- Dependence on God for future mercy. This is an expression of humble dependence on God for provision and guidance and rescue (Ezra and the Jews before they returned to Jerusalem, Esther and Jews before her approach to the King, Jesus in choosing his disciples)
- Discipline of your body. Hunger is one of our basic appetites and we can learn self-control and self-discipline through regular fasting.
- Deliberate doing without in order to share more generously. This would take the form of something like missing lunch twice a week in order that the lunch you would have eaten (or the cost thereof) could be given to the poor. It is a show of solidarity with the needy and reminds us of what we have.
The problem with the hypocrites was that they would look sombre and disfigure their faces (smear their face with ash). They were certainly fasting, but they wanted the reputation of a deep spirituality and devotion to God before their fellow Jews – so you had to make sure everyone knew! And that was their reward – the admiration of their onlookers.
Jesus says: brush your stinky teeth and wash under your arms! Look normal so that your fasting will be unseen by others. Your audience for you fast is God alone.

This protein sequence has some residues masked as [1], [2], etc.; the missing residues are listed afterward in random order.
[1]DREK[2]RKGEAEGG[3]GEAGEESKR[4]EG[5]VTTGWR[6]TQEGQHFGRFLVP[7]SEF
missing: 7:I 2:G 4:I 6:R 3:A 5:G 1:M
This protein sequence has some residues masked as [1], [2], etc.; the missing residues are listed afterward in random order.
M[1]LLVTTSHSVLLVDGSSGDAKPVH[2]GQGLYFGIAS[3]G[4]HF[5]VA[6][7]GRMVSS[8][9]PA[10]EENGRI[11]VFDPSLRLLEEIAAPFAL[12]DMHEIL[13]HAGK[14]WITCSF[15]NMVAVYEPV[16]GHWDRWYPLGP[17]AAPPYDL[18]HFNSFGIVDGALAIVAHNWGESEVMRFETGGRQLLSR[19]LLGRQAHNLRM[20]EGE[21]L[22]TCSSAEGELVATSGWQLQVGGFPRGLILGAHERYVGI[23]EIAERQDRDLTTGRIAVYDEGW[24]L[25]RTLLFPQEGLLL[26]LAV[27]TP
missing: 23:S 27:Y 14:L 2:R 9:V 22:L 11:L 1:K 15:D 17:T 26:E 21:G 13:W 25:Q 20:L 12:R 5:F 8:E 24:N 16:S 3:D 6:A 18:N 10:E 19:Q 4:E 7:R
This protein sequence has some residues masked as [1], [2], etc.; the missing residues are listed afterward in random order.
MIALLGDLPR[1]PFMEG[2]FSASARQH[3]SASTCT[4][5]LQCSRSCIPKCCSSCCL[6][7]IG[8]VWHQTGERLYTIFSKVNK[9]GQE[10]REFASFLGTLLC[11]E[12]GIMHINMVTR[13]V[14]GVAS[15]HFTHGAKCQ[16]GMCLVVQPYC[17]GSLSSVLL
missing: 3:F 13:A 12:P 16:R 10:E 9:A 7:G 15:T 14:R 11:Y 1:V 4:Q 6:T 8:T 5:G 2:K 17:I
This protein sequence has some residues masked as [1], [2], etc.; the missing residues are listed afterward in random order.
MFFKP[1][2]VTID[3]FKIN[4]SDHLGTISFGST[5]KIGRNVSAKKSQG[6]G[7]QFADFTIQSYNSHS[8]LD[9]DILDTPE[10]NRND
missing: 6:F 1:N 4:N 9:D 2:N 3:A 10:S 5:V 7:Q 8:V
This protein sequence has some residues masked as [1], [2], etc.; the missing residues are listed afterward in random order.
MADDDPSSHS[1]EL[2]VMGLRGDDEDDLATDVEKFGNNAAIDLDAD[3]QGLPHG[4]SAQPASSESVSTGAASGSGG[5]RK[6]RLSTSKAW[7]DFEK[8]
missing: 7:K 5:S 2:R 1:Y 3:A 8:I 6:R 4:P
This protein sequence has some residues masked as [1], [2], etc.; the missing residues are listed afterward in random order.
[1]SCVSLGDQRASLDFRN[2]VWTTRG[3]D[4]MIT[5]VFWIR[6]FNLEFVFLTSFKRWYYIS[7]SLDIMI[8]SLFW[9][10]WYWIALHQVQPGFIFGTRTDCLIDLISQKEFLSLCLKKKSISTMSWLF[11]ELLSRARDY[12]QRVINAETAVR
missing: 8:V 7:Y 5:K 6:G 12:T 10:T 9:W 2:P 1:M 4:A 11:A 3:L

Reward from God
The full reward of those who play-act their spirituality before others is the acclaim they receive from men. But what does Jesus mean when he talks about the reward that the Father gives for true giving, prayer and fasting? The reward is getting what you were really seeking.
- If you are truly giving to the poor for the poor’s sake, then knowing that your giving has met the need of the poor is the Father’s reward that will completely satisfy you.
- If you are truly praying to the Father trusting that he hears and prayers and answers them according to his good purposes, then that is the Fathers’ reward that will completely satisfy you.
- If you fast to repent, or to plead for guidance, or to discipline your body, or to give more generously – then repentance or guidance or discipline or giving is the Father’s reward that will completely satisfy you. It will be enough!
And more than that, God rewards us with spiritual and eternal blessings. We should not think that Jesus is referring to a reward of a material blessing. There is nothing more that satisfies a Godward heart that being used by God and seeing him at work in and through your life.
Notice what Jesus has done here: he uncompromisingly uphold the need of Christian disciplines: when you give to the poor, pray and fast – there is no question that these are necessary parts of the Christian life. But he has also said that the heart motivation of the action itself is no less important than the action.